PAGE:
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4.3.3 Seamless ATM

A topic of major interest to ATM developers is seamless ATM, the interworking of distinct ATM networks without using an explicit internetworking layer such as IP, and an initial exploration of this topic was done by MIT in the Aurora testbed (Figure 4-1A). They developed devices to interconnect their Desk Area Vunet ATM network with both the Aurora wide area ATM/SONET network and a local area ATM network.

The differences which needed to be resolved for interworking included the underlying physical transmission technologies, cell formats, and VC signaling conventions. VuNet used HP Glink single-mode fiber transmission technology operating at 500 Mbps, in contrast to the use of striped 155 Mbps SONET channels in the wide area ATM network. The VuNet ATM cell format was chosen to be 56 Bytes to simplify cell processing, and a choice was also made not to use the HEC header check defined as part of the standard ATM format, since it was felt that the relatively low error rates experienced in a DAN environment did not warrant the additional complexity associated with HEC processing. VC control signaling was also handled differently than in the Aurora Sunshine switch.

Two different devices were developed by the VuNet group for ATM-ATM interworking. The first, called AVlink, interfaced VuNet directly to a single 155 Mbps channel of the wide area ATM/SONET network. The AVlink device converted the 56-byte VuNet cells to standard 53-byte cells and conversely, computed the HEC field in the cell header, and mapped cells to and from the Glink and SONET physical transmission formats. This was accomplished using a relatively simple design, with a resulting average latency of 4.6 microseconds and transfer rate of 150 Mbps.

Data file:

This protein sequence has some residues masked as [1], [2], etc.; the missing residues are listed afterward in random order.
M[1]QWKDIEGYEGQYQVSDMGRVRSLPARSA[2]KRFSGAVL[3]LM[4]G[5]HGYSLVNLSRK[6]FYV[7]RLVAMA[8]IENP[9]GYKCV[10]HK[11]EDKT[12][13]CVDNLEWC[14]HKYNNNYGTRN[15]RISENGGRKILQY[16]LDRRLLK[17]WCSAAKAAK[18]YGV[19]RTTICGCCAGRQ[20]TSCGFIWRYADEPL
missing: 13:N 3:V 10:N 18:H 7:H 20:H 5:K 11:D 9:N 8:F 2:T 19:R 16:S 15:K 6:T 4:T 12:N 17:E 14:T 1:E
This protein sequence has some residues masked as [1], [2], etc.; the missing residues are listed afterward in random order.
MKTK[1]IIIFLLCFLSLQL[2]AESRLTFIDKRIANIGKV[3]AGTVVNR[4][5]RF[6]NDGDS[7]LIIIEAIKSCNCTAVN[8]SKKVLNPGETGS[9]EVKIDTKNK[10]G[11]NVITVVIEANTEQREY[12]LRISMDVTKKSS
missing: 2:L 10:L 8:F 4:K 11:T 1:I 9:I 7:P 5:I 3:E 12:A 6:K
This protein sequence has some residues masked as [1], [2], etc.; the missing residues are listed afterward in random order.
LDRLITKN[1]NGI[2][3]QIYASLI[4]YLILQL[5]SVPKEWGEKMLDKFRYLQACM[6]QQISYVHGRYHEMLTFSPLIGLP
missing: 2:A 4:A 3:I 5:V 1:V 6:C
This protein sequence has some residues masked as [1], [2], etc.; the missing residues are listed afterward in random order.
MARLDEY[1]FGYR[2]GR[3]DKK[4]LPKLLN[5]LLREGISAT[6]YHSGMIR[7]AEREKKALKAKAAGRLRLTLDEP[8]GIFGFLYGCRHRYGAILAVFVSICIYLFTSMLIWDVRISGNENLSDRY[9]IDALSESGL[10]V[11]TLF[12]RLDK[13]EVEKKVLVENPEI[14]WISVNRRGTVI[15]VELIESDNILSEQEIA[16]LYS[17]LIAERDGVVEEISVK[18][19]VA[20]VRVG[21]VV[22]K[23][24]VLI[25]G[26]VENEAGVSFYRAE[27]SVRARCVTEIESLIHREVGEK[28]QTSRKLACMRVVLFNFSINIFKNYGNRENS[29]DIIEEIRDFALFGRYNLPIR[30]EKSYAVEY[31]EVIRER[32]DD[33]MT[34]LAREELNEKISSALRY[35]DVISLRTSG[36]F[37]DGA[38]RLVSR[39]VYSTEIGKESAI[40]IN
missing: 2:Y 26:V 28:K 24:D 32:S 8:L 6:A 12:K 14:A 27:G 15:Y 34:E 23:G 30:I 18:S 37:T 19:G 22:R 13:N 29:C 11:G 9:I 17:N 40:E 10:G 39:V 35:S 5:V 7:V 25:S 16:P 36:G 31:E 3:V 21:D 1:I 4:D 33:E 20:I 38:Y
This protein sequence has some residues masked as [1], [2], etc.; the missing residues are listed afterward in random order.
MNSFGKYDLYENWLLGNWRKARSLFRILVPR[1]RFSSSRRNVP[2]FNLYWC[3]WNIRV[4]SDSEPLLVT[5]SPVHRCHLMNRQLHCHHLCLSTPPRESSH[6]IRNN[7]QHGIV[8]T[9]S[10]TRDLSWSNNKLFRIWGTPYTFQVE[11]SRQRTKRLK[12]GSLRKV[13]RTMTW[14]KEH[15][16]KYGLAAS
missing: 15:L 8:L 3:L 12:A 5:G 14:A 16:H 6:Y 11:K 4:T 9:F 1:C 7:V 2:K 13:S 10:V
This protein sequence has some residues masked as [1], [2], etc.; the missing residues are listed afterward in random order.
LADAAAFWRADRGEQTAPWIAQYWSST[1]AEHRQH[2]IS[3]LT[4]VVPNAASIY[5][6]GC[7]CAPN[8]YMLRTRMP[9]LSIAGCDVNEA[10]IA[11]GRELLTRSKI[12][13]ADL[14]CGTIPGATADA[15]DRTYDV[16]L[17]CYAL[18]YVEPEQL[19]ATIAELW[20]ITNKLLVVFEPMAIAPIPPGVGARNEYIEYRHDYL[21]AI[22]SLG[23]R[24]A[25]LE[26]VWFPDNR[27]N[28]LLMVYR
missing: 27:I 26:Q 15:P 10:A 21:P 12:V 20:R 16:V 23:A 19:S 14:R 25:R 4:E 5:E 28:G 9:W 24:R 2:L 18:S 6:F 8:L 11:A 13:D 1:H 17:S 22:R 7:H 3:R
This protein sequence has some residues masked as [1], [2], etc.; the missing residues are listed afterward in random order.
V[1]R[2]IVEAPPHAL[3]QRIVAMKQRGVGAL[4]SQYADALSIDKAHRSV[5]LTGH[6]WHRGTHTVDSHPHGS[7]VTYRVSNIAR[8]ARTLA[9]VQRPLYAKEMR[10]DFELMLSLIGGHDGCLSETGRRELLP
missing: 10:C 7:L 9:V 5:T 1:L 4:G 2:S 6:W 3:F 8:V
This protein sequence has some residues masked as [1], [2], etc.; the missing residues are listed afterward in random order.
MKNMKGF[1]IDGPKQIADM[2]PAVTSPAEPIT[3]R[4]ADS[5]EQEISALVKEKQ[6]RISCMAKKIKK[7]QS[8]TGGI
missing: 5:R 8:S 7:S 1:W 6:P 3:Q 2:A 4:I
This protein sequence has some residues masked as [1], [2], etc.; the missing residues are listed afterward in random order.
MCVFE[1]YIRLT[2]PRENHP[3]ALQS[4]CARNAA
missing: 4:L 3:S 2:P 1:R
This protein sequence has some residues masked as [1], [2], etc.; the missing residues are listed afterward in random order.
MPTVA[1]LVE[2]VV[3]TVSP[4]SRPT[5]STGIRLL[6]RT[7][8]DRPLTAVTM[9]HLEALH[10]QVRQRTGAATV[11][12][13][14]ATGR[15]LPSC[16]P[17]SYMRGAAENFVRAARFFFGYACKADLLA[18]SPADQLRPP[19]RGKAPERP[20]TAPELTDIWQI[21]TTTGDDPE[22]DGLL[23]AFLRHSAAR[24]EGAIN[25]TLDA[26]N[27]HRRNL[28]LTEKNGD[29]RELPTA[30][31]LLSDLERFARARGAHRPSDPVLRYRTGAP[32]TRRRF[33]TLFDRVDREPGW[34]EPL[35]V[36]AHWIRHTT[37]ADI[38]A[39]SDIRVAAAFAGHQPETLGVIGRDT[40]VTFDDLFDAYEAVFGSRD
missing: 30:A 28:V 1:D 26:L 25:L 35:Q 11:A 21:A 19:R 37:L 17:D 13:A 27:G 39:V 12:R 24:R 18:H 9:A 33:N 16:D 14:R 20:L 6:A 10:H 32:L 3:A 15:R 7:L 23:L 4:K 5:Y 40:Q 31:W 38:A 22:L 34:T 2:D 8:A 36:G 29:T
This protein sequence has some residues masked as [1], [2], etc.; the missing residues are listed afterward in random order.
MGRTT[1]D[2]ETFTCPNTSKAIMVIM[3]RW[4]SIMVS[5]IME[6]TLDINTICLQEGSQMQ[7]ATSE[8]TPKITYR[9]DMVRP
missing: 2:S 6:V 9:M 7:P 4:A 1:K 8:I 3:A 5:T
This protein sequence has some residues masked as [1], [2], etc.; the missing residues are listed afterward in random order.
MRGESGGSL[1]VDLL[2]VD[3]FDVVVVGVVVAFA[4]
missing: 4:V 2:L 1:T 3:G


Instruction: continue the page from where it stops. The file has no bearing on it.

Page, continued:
A second device called Zebra was also developed to interface VuNet to a Digital Equipment AN2 ATM switch, which effectively represented the presence of a LAN between VuNet and the Aurora wide area ATM network. The latter was connected to a 622 Mbps SONET port on the AN2 switch, which was in turn connected to VuNet through the Zebra board installed on the AN2. Zebra, like AVlink, provided the required cell format mapping and Glink interfacing. More significantly, the use of Zebra with the AN2 provided an opportunity to explore solutions to the general striping problem, since VuNet supported 500 Mbps Glink channels while the wide area path consisted of multiple 155 Mbps SONET channels. This was carried out using source and destination VuNet hosts and an end-to-end path which included a loopback point within the wide area network [2].

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